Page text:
Fantasies, Conspiracy Theories and Tax Cuts for the Rich

According to almost all prognostications from the political cognoscenti, the 2010 midterm elections are going to be a dismal failure. For Democrats in particular, and progressive causes in general, November 2010 provides an opportunity for outraged Americans to express themselves, throw the bums out, and bring in a new band of "young gun" Republicans ready to lead the nation back to a pathway paved with "common sense" conservative principles. Or not.

The GOP unveiled its "Pledge to America" this week, and, amazingly, it contained not a single new idea or proposal. What it did contain was the same old playbook of conservative fantasies. A world in which tax cuts decrease deficits (for those of you who want to argue this point, I direct you to the CBO and to Alan Greenspan's recent comments on Meet the Press). A world in which making modest cuts to the discretionary budget somehow balances the overall budget with no meaningful changes made to entitlement programs. A world in which every law can be neatly and concisely written, and its legal basis cited in the Constitution (provided you ignore Article I, Section 8, because the elastic clause is clearly for losers and the framers didn't intend for it to mean what it says, even though they wrote it that way). A world in which the wealthy create jobs rather than outsource them, tax cuts for the rich "trickle down" to the rest of us, and emergency room care serves as a wonderful health care system for all. People, we've all lived this GOP dream already: it's a throwback to an era known as the Bush Administration.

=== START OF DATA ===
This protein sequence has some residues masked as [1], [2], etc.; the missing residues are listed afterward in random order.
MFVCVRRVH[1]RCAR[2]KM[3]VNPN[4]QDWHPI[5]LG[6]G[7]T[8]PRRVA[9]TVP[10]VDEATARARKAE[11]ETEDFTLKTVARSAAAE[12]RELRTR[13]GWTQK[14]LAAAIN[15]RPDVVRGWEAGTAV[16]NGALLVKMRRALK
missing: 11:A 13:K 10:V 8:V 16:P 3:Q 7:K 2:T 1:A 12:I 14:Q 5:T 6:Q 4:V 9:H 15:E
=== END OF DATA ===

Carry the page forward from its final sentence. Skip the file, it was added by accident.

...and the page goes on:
Outside of Washington, D.C., conservative candidates and pundits offer similarly unserious contributions to the public discourse. But they go the GOP establishment one better, offering up conspiracy theories and invective in the place of reasonable discourse and solutions. Oh, and they also favor tax cuts for the rich.

First, there are the Obama conspiracies. He wasn't born here, he's a secret Muslim, he wants to redistribute the nation's wealth and turn America into a socialist country. These conspiracies culminate in the bizarre assertion by Newt Gingrich that Obama poses a unique threat to our nation because he is ultimately unknowable, and derives his political positions and philosophies from his dead Kenyan father. What that means, exactly, is anyone's guess, but it certainly sounds ominous.

Then, there are Tea Party darlings Christine O'Donnell, Sharon Angle and Rand Paul. O'Donnell believes scientists have created genetically altered mice with human brains (though she presents no evidence to support this claim). And Angle and Paul are both affiliated with a crackpot physicians' group who believe air pollutants are in the service of public health, abortion causes breast cancer, and Obama is a rogue witchdoctor who used hypnosis to get elected.

My personal favorite among the conspiracy theories is that espoused by Dan Maes, the Republican gubernatorial candidate in Colorado. He believes a program encouraging Denver residents to ride bicycles to work is some kind U.N. conspiracy that would force Denver into compliance with climate change goals.

The common thread among all of these Republican fantasies and conspiracy theories is that they create frenzy and fear in the electorate. They gin people up about non-issues, imagined controversies and straight -up fallacies, while the real problems facing us remain unaddressed. The ultimate goal is clear: to distract people from legitimate economic concerns and serious fiscal policy debate with the bread and circuses of fantasies, conspiracy theories and tax cuts for the rich.